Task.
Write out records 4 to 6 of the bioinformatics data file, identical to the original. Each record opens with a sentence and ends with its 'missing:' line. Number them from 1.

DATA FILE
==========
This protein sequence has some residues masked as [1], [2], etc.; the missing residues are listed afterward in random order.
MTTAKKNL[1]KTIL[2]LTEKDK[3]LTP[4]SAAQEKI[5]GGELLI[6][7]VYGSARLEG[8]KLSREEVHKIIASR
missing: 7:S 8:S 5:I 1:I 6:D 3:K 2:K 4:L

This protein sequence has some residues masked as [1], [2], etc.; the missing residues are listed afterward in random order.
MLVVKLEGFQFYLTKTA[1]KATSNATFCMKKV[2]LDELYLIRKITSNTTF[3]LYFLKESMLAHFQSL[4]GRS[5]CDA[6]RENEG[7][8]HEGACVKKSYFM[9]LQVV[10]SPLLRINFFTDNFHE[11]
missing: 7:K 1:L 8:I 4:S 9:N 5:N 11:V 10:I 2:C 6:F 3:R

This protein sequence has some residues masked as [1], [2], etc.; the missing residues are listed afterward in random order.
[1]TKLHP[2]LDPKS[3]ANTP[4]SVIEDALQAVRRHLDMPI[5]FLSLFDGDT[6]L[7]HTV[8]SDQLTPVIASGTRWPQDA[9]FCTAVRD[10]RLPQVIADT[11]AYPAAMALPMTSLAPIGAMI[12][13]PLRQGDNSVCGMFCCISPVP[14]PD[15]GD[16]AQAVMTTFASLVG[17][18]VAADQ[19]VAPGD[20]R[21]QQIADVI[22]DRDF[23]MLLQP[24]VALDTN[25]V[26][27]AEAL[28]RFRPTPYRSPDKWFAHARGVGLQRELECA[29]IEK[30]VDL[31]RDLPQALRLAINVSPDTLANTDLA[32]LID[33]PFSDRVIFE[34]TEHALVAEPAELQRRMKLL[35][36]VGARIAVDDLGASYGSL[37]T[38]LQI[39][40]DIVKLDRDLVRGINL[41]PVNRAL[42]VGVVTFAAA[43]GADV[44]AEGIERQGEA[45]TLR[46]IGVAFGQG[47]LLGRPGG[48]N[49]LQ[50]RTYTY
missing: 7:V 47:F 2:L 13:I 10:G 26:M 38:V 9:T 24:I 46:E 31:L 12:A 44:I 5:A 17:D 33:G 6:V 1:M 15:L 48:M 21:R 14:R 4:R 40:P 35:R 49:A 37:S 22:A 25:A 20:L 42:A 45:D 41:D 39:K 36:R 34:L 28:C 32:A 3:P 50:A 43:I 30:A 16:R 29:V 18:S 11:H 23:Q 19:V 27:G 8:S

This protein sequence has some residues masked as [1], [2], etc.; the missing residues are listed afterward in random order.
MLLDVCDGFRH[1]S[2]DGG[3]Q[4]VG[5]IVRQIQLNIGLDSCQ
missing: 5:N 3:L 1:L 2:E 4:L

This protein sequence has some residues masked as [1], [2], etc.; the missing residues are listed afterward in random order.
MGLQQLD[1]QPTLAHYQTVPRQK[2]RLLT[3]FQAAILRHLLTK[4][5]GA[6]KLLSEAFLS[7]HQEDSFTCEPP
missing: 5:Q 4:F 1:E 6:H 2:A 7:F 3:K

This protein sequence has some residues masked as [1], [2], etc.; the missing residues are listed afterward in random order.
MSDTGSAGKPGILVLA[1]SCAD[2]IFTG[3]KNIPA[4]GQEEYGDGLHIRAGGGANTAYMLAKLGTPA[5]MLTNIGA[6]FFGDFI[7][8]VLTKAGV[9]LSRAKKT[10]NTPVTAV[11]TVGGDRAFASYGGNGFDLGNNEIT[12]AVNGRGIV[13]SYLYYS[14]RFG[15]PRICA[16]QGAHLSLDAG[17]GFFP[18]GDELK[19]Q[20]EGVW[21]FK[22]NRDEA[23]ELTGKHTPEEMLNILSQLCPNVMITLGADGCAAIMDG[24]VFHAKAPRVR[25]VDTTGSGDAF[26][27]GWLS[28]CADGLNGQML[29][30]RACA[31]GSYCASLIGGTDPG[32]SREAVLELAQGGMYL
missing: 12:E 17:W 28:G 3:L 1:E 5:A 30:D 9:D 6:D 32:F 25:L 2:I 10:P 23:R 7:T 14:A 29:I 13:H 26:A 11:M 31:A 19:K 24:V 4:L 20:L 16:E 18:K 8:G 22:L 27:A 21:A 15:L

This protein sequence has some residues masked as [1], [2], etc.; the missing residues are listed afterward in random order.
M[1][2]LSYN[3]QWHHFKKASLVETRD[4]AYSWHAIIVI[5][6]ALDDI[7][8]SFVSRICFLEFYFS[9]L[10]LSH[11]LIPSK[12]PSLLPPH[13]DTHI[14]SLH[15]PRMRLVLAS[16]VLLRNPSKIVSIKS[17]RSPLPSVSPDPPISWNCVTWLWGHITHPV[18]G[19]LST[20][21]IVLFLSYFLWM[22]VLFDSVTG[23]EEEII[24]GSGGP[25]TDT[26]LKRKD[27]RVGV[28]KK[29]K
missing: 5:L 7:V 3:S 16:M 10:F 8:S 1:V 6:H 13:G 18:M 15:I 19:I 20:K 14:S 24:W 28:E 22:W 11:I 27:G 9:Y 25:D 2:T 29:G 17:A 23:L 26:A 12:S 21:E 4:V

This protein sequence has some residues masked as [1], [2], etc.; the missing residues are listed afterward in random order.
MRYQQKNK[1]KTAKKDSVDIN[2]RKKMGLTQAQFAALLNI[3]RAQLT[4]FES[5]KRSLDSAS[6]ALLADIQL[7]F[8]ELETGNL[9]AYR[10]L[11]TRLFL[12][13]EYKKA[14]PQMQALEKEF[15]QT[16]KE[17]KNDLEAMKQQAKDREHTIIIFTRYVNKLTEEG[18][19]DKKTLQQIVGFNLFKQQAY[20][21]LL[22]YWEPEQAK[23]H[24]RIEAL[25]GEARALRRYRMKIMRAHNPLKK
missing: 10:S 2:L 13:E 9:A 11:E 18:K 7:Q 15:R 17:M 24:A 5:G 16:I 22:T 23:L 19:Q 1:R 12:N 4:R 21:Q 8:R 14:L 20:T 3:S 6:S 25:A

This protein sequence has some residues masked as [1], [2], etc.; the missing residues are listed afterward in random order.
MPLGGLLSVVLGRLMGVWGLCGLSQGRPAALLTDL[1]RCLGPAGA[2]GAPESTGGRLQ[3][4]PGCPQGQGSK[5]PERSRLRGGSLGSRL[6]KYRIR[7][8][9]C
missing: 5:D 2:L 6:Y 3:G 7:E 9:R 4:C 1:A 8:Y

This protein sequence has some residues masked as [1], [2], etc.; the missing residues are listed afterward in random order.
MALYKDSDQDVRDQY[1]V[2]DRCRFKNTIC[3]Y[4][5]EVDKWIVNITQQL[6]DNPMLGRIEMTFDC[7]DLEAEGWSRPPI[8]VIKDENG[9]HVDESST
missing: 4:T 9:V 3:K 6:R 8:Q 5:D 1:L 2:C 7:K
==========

This protein sequence has some residues masked as [1], [2], etc.; the missing residues are listed afterward in random order.
MLLDVCDGFRH[1]S[2]DGG[3]Q[4]VG[5]IVRQIQLNIGLDSCQ
missing: 5:N 3:L 1:L 2:E 4:L

This protein sequence has some residues masked as [1], [2], etc.; the missing residues are listed afterward in random order.
MGLQQLD[1]QPTLAHYQTVPRQK[2]RLLT[3]FQAAILRHLLTK[4][5]GA[6]KLLSEAFLS[7]HQEDSFTCEPP
missing: 5:Q 4:F 1:E 6:H 2:A 7:F 3:K

This protein sequence has some residues masked as [1], [2], etc.; the missing residues are listed afterward in random order.
MSDTGSAGKPGILVLA[1]SCAD[2]IFTG[3]KNIPA[4]GQEEYGDGLHIRAGGGANTAYMLAKLGTPA[5]MLTNIGA[6]FFGDFI[7][8]VLTKAGV[9]LSRAKKT[10]NTPVTAV[11]TVGGDRAFASYGGNGFDLGNNEIT[12]AVNGRGIV[13]SYLYYS[14]RFG[15]PRICA[16]QGAHLSLDAG[17]GFFP[18]GDELK[19]Q[20]EGVW[21]FK[22]NRDEA[23]ELTGKHTPEEMLNILSQLCPNVMITLGADGCAAIMDG[24]VFHAKAPRVR[25]VDTTGSGDAF[26][27]GWLS[28]CADGLNGQML[29][30]RACA[31]GSYCASLIGGTDPG[32]SREAVLELAQGGMYL
missing: 12:E 17:W 28:G 3:L 1:E 5:A 30:D 9:D 6:D 32:F 25:L 2:I 10:P 23:R 7:T 14:A 29:I 13:H 26:A 11:M 31:A 19:K 24:V 4:L 20:L 16:E 18:K 8:G 22:L 27:A 21:A 15:L